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Yukon Delta National Wildlife Refuge, Alaska

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Information about this document as published in the Federal Register.

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U.S. Fish and Wildlife Service, Interior.


Notice of intent to revise the comprehensive conservation plan and prepare an environmental impact statement for Yukon Delta National Wildlife Refuge.


We, the U.S. Fish and Wildlife Service (Service, we), will be developing a revised Comprehensive Conservation Plan (CCP) and Environmental Impact Statement (EIS) for Yukon Delta National Wildlife Refuge (Refuge). We will use local announcements, special mailings, newspaper articles, the Internet, and other media announcements to inform people of opportunities to provide input throughout the planning process. We will hold public meetings in communities within the Refuge during preparation of the revised plan. We will visit each of the 36 occupied communities within the Refuge boundary as we revise this plan.


Please provide written comments on the scope of the CCP revision by January 31, 2008.


Address comments, questions, and requests for further information to: Peter Wikoff, Planning Team Leader, Division of Conservation Planning and Policy, 1011 East Tudor Rd., MS-231, Anchorage, AK 99503. Comments may be faxed to (907) 786-3965, or sent via electronic mail to Additional information about the Refuge is available on the Internet at:​nwr/​planning/​ydpol.htm.

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Peter Wikoff, Planning Team Leader, phone (907) 786-3837 or Mikel Haase, Planning Team Leader, phone (907) 786-3402.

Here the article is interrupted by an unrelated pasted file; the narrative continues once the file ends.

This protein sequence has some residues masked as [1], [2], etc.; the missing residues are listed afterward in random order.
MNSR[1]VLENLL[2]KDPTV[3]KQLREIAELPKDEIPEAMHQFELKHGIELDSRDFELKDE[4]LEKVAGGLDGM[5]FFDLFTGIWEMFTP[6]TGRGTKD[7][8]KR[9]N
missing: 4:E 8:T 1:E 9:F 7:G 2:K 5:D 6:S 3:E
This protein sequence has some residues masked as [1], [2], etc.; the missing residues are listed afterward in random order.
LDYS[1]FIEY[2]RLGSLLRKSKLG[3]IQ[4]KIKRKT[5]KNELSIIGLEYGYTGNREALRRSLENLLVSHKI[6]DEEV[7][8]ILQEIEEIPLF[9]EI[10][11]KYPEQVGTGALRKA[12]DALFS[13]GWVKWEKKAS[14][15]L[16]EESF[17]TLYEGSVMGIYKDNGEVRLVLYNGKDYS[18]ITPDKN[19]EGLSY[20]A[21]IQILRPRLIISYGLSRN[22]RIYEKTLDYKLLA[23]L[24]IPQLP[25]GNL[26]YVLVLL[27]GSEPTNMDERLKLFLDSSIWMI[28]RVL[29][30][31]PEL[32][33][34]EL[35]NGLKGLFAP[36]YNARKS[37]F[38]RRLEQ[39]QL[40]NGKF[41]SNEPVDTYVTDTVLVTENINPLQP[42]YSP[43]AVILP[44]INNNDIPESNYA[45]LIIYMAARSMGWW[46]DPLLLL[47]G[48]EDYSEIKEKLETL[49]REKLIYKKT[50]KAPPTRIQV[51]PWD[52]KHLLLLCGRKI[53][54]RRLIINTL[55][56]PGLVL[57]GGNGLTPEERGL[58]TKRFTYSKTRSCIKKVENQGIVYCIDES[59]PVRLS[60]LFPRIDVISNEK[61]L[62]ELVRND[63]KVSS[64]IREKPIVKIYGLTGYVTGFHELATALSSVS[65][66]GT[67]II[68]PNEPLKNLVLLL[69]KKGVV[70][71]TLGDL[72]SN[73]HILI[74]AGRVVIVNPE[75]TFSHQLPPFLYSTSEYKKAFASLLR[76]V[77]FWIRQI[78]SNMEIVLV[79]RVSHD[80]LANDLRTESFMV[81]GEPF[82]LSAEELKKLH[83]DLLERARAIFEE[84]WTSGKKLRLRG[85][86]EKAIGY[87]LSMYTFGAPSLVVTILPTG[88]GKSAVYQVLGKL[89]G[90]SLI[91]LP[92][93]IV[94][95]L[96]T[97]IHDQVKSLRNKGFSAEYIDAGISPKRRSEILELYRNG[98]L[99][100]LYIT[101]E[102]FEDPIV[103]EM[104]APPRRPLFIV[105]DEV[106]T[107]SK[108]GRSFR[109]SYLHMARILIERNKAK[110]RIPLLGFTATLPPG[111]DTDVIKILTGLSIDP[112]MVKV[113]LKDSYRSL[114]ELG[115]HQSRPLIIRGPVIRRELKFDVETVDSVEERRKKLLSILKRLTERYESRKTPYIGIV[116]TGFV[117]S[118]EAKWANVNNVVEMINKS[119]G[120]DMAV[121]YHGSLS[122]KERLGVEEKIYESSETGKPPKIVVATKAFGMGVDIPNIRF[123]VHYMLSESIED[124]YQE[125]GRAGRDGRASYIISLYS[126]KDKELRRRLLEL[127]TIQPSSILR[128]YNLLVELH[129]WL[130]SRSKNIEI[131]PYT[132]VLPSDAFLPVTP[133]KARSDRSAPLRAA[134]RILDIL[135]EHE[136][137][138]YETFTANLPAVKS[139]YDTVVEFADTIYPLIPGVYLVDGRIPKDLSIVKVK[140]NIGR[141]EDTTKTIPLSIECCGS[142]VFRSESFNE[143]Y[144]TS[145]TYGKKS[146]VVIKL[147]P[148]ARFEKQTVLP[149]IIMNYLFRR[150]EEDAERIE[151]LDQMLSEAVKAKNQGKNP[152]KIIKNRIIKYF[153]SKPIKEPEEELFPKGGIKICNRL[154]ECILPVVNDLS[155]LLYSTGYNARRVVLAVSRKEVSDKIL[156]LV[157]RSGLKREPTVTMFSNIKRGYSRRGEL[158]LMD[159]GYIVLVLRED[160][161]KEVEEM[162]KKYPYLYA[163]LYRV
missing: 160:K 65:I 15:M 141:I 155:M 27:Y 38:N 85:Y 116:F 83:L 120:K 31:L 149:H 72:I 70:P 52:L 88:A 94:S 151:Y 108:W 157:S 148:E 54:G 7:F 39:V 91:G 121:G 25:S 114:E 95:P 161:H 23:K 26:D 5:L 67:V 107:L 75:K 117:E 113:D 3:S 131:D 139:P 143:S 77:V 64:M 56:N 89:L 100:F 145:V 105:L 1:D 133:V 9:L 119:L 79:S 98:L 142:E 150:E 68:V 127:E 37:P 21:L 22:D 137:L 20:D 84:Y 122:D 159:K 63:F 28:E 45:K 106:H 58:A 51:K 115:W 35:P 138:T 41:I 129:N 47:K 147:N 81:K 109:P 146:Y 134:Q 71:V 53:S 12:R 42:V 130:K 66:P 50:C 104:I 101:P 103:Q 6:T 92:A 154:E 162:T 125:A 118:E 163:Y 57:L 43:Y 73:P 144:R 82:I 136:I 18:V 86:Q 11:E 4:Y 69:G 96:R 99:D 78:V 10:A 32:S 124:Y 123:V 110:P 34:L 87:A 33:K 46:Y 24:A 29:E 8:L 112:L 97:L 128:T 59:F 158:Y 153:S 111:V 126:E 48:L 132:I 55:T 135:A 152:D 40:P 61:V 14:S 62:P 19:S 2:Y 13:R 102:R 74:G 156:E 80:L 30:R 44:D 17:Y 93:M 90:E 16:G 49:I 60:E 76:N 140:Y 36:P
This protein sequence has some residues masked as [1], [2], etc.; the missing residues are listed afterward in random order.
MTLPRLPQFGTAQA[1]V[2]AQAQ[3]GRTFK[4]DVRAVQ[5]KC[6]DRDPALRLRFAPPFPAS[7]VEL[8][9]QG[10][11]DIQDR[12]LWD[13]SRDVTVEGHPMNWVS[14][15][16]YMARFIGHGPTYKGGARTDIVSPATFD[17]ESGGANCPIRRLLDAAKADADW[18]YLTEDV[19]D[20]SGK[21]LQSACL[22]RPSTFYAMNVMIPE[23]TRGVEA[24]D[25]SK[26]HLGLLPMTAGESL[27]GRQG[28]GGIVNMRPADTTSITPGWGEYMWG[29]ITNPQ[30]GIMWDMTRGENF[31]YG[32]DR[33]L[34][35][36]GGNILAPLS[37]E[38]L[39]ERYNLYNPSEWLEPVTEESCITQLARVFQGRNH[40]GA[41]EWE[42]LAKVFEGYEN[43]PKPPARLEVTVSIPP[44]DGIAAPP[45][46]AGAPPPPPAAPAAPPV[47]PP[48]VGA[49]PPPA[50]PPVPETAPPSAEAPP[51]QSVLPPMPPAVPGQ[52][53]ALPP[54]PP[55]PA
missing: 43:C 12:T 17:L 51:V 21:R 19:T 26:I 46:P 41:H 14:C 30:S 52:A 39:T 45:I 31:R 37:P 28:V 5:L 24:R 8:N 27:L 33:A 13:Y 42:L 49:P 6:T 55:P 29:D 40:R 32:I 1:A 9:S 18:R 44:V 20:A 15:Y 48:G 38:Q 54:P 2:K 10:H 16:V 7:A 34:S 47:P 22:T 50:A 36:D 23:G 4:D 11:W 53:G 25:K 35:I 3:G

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Established by the Alaska National Interest Lands Conservation Act (94 Stat. 2371) in 1980 (ANILCA), Yukon Delta National Wildlife Refuge is the second largest Refuge in the National Wildlife Refuge System. Stretching east for 300 miles from Nunivak Island in the Bering Sea to the village of Aniak, the Refuge spans more than 19 million acres. The two largest rivers in Alaska, the Yukon and the Kuskokwim, flow through the Refuge creating a delta which covers about 70% of the Refuge. This broad, flat area is less than 100 feet in elevation and covered by countless lakes and ponds. Flooding is common along rivers and lowlands. Wetlands, lakes, ponds, streams, inlets, bays, and coastal areas support an extremely varied community of fish and wildlife including one of the largest aggregations of water birds in North America. Each year over one million ducks, half a million geese and millions of shorebirds use the Refuge for both breeding and staging. The Refuge is also home to significant salmon fisheries.

Thirty-six occupied communities lie within the Refuge boundaries. Alaskan Native peoples have occupied the region for close to 10,000 years and their lives and culture are intertwined with the Refuge. Local Native corporations own vast tracts of lands within the Refuge.